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American Muscle

American Muscle

Rolling along the main drag of Cleveland, Tennessee’s historic district...


Rolling along the main drag of Cleveland, Tennessee’s historic district on any given Saturday (in particular the fourth Saturday of every month from April through October), you would be forgiven for wondering if you had stumbled upon some off-camera staging area at Mecum or Barrett-Jackson. Classic cars line both sides of the street, hoods open wide like a fleet of feeding whales, revealing meticulously re-built and impeccably polished engines, sunshine dancing off chrome air cleaner lids and gleaming carburetors as these Midwestern monsters lie in wait for the next open road down which to rumble.


The sheer number of them is nearly unfathomable. Makes and models from every era, some in various states of restoration – a matte primer coat awaiting the finishing touch of candy apple glory – most in utterly pristine, yet certainly not babied, show-ready condition. The variety is endless: for every set of gleaming white walls a set of Wide Opal Firestones; for every hood scoop a tail fin; for every old-timey three on the tree, a menacing 8 ball shifter begging to be shoved around as its owner giddily gets through the gear box on some empty country straightaway. And nearly every last one of them American: Chevys, Fords, Pontiacs. Camaros, Corvettes, Bel Airs. From Chargers and Challengers to 442s and 429s. Pure American Muscle.


ford galaxie


Safe to say our hometown of Cleveland is a car town. Also safe to say it has been since as far back as many residents here can remember. It is home to one of the oldest dirt tracks in the South – Cleveland Speedway. A legendary stop on the Southern circuit since its construction in the 1950s, one can feel the history from the first step out onto the aging wooden grandstand. Like many places and spaces around Cleveland, the venue oozes Southern soul – well-worn grooves striate the banked terra cotta dirt track, fading yet proud advertisements from generations-old family businesses dot the wall along the back stretch, a Victory Lane the sight of myriad marches toward preciously fleeting local fame. Set out there at dusk and even when vacant, and though slightly derelict, you would almost swear you can hear the ghosts of crowds past, swelling in anticipation as the white flag is waved to signal the final lap.


Rivaled perhaps only by the number of old school burger joints around town, themselves holdovers from a time when the local drive-in (films or food, take your pick) served as the social epicenter of every American town, auto-parts and tire shops both independent and chain mark every stretch of commercial space in every corner of “The City with Spirit”. Folks here don’t just know their models and makes – they know how to make those very models.




And that intimate physical connection is what makes this particular brand of passion unique here, and also what sets the Cleveland community apart from most communities across the US: the generations-deep connection these people have to building things, to using their hands to make the things that make our country go.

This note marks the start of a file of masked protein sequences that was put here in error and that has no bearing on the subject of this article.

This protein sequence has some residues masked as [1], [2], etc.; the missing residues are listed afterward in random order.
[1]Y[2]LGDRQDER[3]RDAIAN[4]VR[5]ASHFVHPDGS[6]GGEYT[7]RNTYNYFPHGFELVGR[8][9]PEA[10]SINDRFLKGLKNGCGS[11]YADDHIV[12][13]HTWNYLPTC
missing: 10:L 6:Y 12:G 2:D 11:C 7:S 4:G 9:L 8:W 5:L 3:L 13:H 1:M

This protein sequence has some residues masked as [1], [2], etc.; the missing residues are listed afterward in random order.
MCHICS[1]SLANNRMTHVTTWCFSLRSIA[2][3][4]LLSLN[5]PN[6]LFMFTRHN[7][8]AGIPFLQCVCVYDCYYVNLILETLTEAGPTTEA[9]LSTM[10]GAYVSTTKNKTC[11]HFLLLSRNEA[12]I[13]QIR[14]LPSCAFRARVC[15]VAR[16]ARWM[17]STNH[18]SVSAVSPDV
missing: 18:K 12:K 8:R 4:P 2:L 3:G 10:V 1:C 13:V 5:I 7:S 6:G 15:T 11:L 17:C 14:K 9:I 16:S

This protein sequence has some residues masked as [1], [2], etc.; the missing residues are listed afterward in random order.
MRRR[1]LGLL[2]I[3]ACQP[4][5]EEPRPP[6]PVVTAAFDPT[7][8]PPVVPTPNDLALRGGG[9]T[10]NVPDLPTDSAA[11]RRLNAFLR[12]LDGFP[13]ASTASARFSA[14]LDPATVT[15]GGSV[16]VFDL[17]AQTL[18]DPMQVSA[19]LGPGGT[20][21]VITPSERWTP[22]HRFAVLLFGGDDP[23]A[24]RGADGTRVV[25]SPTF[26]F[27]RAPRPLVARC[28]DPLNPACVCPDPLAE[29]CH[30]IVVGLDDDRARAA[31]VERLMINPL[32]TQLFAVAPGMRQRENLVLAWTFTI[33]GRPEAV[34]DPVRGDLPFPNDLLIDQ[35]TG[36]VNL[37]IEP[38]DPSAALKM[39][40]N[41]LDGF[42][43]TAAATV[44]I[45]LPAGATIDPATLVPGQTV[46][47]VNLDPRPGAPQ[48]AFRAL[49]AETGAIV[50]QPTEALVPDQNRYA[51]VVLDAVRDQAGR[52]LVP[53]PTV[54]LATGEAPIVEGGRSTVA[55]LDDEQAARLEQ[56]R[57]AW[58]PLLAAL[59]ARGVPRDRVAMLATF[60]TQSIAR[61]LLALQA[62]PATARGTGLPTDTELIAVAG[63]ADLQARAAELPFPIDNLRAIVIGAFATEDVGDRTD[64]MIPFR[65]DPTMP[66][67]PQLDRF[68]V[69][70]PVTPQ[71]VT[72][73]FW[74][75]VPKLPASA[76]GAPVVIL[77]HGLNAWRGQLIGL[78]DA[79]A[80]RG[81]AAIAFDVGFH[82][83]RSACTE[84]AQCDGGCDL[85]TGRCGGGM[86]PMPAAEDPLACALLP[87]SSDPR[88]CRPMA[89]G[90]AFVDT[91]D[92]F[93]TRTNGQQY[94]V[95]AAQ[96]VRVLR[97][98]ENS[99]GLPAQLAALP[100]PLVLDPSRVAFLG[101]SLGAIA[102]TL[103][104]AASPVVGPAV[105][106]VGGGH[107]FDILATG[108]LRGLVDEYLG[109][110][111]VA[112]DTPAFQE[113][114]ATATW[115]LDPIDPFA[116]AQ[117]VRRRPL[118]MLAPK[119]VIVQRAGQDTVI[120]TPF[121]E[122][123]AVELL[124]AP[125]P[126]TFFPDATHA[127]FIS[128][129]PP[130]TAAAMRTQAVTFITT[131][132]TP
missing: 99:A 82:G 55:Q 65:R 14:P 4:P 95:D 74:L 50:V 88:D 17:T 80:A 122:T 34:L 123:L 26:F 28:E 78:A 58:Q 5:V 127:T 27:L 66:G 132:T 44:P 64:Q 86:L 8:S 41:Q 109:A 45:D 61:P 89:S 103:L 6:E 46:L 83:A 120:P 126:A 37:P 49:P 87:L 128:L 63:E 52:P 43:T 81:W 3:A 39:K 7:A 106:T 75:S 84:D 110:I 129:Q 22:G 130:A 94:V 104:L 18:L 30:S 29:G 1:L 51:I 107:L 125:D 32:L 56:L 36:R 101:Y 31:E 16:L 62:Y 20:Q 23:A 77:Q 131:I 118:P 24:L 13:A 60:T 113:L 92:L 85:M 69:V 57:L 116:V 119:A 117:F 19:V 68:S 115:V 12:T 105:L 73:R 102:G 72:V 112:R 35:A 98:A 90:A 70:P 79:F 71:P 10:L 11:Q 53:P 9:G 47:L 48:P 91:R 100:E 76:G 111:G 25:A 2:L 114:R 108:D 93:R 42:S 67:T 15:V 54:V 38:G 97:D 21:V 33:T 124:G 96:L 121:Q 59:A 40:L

Our Chairman's '69 GTO: Big Orange pride, here in Volunteer country


This connection is as evident in garages all across Polk and Bradley counties as it is every day on the factory floor at Hardwick. The same attention to detail, meticulous focus, and inherent understanding of the many small pieces of craftsmanship and care that combine to create lasting value and aesthetic appeal apparent in garages all weekend are flowing freely on our factory during the week. Putting all those elements together, culminating in the roar of a Volunteer orange ’69 GTO is a process very much akin to the one by which each garment is crafted on our factory floor, and has been for the past 137 years. Albeit with a lot less exhaust and brake dust.


fifty two


The classic designs, the best in class materials, the unwavering focus on delivering the finest that American manufacturing has to offer, and the impeccable style and enduring value inherent in each item that comes off the assembly line: the parallels between the American Muscle heyday of mid-century Detroit and the tailored clothing renaissance that is bubbling in our country, with Cleveland, Tennessee as its epicenter, are many.


 Our Chairman's gleaming custom '68 Charger; accompanying chopper not shown


But perhaps the most apt illustration of what Hardwick is setting out to accomplish – and is achieving, one impeccably crafted tailored garment at a time – is captured in the many restored vintage cars that line Downtown Cleveland’s streets every fourth Saturday of the spring and summer months. Powered by an appreciation for what Made in America means to the people who actually make it, and the pure passion that burns in the souls of the people of Cleveland for building things that matter, we have taken an American classic, originally built by the hands of many of our very own forebears, and guided by a belief in the supremacy of American Made, truly brought that classic back to life.


And the race is only just underway.


sunliner grill


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